Dressing modestly in Muslim and other countries avoids causing offence. Plus, locals know how to dress suitably for their climate and conditions, so you’ll likely be a lot more comfortable too!
Asking genuine questions is a way to increase cultural knowledge.
But know which topics are taboo and don’t force uncomfortable conversations. For example, criticizing the monarchy in Thailand is a criminal offence and thus a subject that most Thai people aren’t happy to talk about. It can get you into big trouble too.
Act appropriately in places of worship and sacred sites. Don’t smooch in public if public displays of affection are frowned upon. Don’t get uptight if you find everywhere closed up for siesta. Be mindful of gestures too – common gestures in one place can be super offensive in another.
Also ask before taking pictures of people and their property. In some cultures, for example among indigenous and animist groups in the Americas, people believe that photography can steal their soul.
One more thing about photos… Keep in mind that it’s illegal to take pics of military bases or government buildings in many parts of the world.
26) Engage with locals
Remember that everyone you meet on your travels, from tour guides and hoteliers to market-stall owners and drivers, are people. We’re social creatures, and people love to share their experiences and connect with others!
Treat everyone you meet as an equal, with compassion, dignity and respect.
And take the time to learn something of the local language.
People like it when you try and communicate with them in their local language, even if it’s just “Thank you” or “How are you?” It shows you’re making an effort to learn about their country, culture and way of life.
27) Don’t give money to children or beggars
While it can really pull on the heartstrings to be asked for money by people less fortunate, try to resist giving money to beggars or children.
Unfortunately, giving in to these situations often does more harm than good.
Giving money to beggars can perpetuate begging and encourage others to seek a living by asking for hand-outs. It provides no motivation for people to improve their conditions and may fund exploitative practices.
Children are particularly vulnerable to exploitation. Child begging may be part of a larger criminal organization, and child beggars could be victims of trafficking. Also, being on the streets means they’re not getting an education.
Similarly, don’t buy from street kids either.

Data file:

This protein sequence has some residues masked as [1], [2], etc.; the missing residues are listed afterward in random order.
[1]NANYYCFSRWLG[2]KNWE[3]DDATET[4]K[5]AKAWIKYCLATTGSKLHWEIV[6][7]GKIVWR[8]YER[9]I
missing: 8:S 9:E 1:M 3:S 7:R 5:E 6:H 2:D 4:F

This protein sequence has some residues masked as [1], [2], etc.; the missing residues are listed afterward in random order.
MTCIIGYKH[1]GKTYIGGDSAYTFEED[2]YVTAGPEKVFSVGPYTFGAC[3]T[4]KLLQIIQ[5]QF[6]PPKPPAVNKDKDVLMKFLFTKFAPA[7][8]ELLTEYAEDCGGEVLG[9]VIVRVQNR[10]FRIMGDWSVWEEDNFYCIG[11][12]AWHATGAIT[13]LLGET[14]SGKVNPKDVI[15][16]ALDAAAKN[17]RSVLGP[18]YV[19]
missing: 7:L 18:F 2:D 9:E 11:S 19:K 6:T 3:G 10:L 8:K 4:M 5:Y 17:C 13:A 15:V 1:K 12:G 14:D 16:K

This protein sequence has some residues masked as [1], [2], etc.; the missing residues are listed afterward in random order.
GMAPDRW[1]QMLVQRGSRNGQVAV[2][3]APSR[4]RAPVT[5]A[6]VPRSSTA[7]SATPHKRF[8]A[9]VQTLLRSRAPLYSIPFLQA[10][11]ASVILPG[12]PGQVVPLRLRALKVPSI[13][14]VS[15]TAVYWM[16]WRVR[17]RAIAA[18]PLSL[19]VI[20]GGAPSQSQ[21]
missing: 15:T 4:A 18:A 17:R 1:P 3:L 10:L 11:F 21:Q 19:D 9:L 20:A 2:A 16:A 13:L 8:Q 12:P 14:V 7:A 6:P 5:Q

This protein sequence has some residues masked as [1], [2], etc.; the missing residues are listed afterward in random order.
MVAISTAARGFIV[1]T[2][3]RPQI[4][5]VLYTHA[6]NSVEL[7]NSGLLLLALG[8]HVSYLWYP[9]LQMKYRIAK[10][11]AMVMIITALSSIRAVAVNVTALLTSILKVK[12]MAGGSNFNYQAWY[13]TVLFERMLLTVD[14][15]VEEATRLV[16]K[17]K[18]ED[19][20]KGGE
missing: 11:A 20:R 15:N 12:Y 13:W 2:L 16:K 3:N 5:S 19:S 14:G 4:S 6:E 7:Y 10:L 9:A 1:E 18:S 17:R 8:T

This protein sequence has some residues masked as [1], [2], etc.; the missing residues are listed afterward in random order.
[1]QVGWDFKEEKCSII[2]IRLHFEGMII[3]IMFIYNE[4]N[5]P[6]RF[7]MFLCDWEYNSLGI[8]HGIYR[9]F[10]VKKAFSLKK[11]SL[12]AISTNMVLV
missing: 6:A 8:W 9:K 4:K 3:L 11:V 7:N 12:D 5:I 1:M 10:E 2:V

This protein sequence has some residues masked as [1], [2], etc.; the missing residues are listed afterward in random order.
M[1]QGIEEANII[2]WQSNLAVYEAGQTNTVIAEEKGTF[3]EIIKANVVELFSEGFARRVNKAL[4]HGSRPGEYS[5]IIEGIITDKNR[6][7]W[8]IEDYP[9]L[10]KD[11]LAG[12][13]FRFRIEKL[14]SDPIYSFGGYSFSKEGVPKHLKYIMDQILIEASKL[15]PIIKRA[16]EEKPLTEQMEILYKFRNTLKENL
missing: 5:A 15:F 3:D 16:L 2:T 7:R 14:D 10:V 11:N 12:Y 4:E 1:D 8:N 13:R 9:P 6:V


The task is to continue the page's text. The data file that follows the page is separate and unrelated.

28) Give back ethically
Rather than giving money to beggars (#27), make a donation instead to reputable charities that work with disadvantaged members of society.
Consider giving supplies to local schools, donating food to animal shelters or giving unwanted clothing to a (genuine) orphanage.
In Myanmar, when children ran up to us with their wide pleading eyes and hands out, we were advised to donate instead to the local Buddhist nunnery which ran a free school – and we were taken there for a visit.
Sometimes just being a responsible tourist is the perfect way to give back to a community.
29) Volunteer responsibly
Some people love the idea of volunteering as a way to be a socially responsible traveler.
Unfortunately, voluntourism can be both good and bad.
Some volunteer projects are simply fronts for money-making schemes. Well-meaning people with good intentions can end up harming the environment and exploiting villages. Short-term volunteers in schools, particularly when volunteers aren’t actually teachers, can be detrimental to educational development.
If you have the time and necessary skills to commit to an ethical cause that empowers the local community, great! Do your homework, and you’ll find that suitable ethical volunteering opportunities do exist.
But if you don’t have relevant skills, volunteering isn’t really the way to demonstrate that you’re a responsible tourist.
30) Promote responsible tourism
One of the best ways to be a responsible tourist (as well as actually acting like one, of course!) is to promote responsible practices and encourage other travelers to embrace responsible travel.
Companies react to what tourists want, so use your money to help shape responsible practices in the tourism industry by opting for responsible tour operators and accommodations.
Spend locally to funnel funds into the local community, respect people and places, be mindful of the environment and make your travels even better by knowing that you’ve played your part in something essential for travel in the future.
Final thoughts on enjoying a responsible vacation
Hopefully this post has helped to answer the question “What is responsible travel?” and you’ve found these 30 ethical travel tips useful.
With time, you’ll probably find that many things become second nature and – with very little effort – you’ll soon be a glowing example of responsible tourist behavior!
Do you have other ideas on how to be an ethical traveler?
We’d love to hear from you. Please let us know in the Comments section below.
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Photo credits: 5, 15, 20 © Janice and George Mucalov, SandInMySuitcase